Here are 2 photos.  Not very good quality, but you can see what I mean.

birds.jpg
birds.jpg  •  75KB

birdse.jpg
birdse.jpg  •  34KB

John C. Knopf
John C. Knopf
@john-c-knopf
2 months ago
388 posts

I once made an hourglass dulcimer completely out of birdseye maple.  It looked wonderful, was somewhat heavy, had an OK tone.  The wood behaved like plain hard maple when fashioning the dulcimer.  I sold it to my younger brother.

Ken Longfield
Ken Longfield
@ken-longfield
2 months ago
1,076 posts

Well, Birdseye maple is hard maple (acer saccharum). According to the Wood Database, the Birdseye figure comes from poor growing conditions where the tree attempts to get more sunlight by creating more buds. The buds looks like eyes when the wood is cut; especially when flat sawn. Flat sawn wood is not particularly recommended for instrument building as it makes the wood more difficult to bend without splitting. My guess is that once the wood is bent and a finished applied, it is fairly stable. I've never worked with it. As a dulcimer wood I think it is of average quality being more valued for its appearance than for its tonal properties. I'm sure there are other opinions out there so don't take this a rule.

Ken

"The dulcimer sings a sweet song."

marg
@marg
2 months ago
615 posts

 What thoughts were you looking for:

(quality of it as a wood for a dulcimer or prone to cracking problems?)

I know nothing about the wood, was looking for some information - anything someone knew about Birdseye Maple, as a dulcimer wood

Dwain Wilder
Dwain Wilder
@dwain-wilder
2 months ago
56 posts

marg:

thanks for your thoughts:

Yes, it does have a brighter sound - it has very good responsive.

Thoughts on the quality of it as a wood for a dulcimer. Maybe used more in the past for guitars but other woods maybe better now as tone woods or any problems with cracking?

Photo of an older dulcimer, that so far is in beautiful shape.

 

I'll refer back to Ken's question: What thoughts were you looking for?

You seem to be satisfied with the dulcimer. Maybe you could be more explicit with the reason for your question/speculation about the quality of its, other woods, cracking problems. I couldn't see evidence of cracks in your photos.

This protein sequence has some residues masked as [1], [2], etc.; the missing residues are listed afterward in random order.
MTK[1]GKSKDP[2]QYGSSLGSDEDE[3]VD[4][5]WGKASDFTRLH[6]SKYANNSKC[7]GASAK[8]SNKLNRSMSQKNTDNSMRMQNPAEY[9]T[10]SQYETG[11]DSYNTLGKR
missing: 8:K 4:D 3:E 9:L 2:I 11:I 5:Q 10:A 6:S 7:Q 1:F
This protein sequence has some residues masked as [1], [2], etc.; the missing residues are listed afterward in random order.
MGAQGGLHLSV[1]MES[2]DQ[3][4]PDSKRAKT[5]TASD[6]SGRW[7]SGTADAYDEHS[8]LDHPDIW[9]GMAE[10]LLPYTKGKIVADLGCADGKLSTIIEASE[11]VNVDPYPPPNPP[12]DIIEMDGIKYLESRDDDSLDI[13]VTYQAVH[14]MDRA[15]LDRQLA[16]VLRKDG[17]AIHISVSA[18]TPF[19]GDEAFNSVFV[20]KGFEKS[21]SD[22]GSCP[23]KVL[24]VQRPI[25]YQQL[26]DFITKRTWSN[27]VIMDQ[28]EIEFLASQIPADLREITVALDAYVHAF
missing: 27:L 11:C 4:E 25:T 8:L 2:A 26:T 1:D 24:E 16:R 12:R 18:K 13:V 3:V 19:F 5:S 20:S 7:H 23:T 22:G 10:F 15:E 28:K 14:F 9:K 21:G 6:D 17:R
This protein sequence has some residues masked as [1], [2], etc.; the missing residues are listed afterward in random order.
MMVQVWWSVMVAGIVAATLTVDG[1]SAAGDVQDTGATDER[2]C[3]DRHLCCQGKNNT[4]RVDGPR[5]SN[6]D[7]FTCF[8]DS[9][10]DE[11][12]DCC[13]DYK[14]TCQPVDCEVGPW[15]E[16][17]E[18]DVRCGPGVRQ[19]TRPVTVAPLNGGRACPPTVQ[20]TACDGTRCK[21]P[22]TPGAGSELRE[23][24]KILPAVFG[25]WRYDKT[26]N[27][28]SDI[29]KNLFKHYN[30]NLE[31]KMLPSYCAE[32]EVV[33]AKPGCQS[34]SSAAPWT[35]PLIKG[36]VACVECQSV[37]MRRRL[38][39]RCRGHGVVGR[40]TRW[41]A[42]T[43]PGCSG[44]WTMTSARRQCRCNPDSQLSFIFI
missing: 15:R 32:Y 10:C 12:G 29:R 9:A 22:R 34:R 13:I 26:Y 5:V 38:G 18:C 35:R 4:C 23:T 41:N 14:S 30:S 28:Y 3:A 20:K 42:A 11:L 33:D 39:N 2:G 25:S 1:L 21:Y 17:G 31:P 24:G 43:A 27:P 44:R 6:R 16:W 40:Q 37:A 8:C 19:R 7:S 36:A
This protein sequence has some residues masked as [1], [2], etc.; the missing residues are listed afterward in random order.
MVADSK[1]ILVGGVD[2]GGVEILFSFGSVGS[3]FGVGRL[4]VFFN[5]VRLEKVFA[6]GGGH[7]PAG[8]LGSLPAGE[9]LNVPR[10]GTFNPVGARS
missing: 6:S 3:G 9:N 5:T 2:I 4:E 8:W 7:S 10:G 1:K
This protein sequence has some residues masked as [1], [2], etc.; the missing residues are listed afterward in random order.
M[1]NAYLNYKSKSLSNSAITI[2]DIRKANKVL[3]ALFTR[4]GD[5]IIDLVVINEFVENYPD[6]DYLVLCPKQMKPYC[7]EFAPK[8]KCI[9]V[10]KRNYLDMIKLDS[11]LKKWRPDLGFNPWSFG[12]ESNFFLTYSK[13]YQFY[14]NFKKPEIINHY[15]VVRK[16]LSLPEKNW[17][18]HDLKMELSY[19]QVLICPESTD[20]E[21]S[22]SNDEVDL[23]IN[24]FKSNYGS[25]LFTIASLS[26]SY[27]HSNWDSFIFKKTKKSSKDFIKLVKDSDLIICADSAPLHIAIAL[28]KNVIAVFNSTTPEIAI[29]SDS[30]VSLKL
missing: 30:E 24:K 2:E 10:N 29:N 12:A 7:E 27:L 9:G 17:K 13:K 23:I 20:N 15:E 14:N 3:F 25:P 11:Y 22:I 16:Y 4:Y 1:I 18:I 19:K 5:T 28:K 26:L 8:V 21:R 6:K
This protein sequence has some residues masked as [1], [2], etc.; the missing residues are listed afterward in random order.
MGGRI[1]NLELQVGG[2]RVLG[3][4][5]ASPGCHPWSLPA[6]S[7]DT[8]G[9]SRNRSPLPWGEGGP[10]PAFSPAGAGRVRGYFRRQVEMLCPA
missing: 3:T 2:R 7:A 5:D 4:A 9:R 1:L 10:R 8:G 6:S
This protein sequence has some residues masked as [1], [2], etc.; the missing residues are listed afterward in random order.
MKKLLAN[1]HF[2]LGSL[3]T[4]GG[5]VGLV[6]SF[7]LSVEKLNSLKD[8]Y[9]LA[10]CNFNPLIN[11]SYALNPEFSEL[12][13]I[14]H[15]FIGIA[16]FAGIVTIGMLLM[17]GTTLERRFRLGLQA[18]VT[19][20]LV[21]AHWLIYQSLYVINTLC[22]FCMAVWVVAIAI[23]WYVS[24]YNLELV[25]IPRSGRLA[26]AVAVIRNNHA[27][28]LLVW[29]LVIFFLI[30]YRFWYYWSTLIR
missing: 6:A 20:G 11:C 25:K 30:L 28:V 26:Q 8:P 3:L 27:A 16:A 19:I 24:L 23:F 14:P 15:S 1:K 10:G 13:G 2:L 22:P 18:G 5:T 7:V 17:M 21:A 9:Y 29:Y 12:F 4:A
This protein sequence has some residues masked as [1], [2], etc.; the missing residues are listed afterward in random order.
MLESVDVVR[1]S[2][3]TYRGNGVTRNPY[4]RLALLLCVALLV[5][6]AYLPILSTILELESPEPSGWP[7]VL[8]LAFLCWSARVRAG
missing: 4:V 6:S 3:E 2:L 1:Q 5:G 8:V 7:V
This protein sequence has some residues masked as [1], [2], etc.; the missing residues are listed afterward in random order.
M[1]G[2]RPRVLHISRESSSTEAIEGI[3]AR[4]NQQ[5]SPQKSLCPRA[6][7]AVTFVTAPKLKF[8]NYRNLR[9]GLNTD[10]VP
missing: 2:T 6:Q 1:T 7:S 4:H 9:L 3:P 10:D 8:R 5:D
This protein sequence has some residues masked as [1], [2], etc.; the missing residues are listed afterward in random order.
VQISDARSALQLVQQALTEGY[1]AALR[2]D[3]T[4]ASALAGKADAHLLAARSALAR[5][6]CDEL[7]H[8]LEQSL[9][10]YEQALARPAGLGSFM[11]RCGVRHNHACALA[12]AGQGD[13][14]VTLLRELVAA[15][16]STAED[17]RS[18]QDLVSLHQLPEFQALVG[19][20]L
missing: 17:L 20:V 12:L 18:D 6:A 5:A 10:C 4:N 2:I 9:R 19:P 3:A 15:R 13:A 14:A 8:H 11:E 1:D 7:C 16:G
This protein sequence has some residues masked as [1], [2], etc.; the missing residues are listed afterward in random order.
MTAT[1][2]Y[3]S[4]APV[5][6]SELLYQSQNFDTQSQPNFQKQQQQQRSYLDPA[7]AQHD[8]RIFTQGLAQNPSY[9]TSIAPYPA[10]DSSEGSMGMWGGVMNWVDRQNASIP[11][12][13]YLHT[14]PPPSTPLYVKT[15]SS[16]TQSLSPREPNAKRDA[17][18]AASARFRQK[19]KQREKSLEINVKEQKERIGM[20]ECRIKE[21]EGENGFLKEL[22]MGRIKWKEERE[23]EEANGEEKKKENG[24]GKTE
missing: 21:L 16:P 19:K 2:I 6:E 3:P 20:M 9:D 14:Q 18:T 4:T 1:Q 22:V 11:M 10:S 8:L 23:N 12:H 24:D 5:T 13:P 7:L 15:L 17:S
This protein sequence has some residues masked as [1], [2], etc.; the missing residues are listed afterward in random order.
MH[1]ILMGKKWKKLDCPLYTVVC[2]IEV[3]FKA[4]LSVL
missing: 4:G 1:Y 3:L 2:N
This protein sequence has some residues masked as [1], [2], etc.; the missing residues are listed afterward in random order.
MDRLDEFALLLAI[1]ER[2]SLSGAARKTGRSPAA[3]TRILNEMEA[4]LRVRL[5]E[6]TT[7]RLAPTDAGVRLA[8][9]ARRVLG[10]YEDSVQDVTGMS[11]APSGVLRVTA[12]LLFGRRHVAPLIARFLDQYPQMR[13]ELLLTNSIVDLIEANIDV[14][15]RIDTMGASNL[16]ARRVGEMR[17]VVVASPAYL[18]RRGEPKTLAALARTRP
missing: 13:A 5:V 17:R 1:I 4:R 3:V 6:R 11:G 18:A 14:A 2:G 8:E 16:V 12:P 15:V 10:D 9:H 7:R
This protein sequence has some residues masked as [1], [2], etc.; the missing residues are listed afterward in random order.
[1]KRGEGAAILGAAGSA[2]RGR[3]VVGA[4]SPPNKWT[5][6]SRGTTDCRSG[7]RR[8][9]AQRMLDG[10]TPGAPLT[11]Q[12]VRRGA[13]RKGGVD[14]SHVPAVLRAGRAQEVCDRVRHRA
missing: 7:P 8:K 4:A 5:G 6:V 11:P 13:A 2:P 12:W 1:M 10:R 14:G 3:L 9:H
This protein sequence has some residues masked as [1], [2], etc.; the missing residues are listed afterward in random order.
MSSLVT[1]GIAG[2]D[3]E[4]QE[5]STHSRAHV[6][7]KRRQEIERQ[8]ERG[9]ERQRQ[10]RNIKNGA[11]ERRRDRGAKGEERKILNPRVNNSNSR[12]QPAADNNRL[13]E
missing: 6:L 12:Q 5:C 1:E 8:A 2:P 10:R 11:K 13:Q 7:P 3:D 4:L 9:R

marg
@marg
2 months ago
615 posts

thanks for your thoughts:

Yes, it does have a brighter sound - it has very good responsive.

Thoughts on the quality of it as a wood for a dulcimer. Maybe used more in the past for guitars but other woods maybe better now as tone woods or any problems with cracking?

Photo of an older dulcimer, that so far is in beautiful shape.


updated by @marg: 02/25/24 06:23:11PM
Dwain Wilder
Dwain Wilder
@dwain-wilder
2 months ago
56 posts

In my experience, figured wood is not good tonewood. Ken is probably right about it producing a brighter tone. Whether it would be responsive and capable of good sustain is another question.

That being said, so much is determined by the maker's design and process.

Many years ago the Guild of American Luthiers held a contest for the best guitar made with unconventional wood. The winning guitar was made from a shipping pallet.

Dan
Dan
@dan
2 months ago
182 posts

What Ken said.

Ken Longfield
Ken Longfield
@ken-longfield
2 months ago
1,076 posts

Not sure what type of thoughts you are looking for Marg, but Birdseye maple is a pretty wood. It should produce a little brighter sound from it than from walnut or mahogany. Of course, other factors come in to play; e.g., shape, material of the top, VSL, depth of sound box, etc.

Ken

"The dulcimer sings a sweet song."

marg
@marg
2 months ago
615 posts

Thoughts on a  Birdseye Maple dulcimer - back & sides?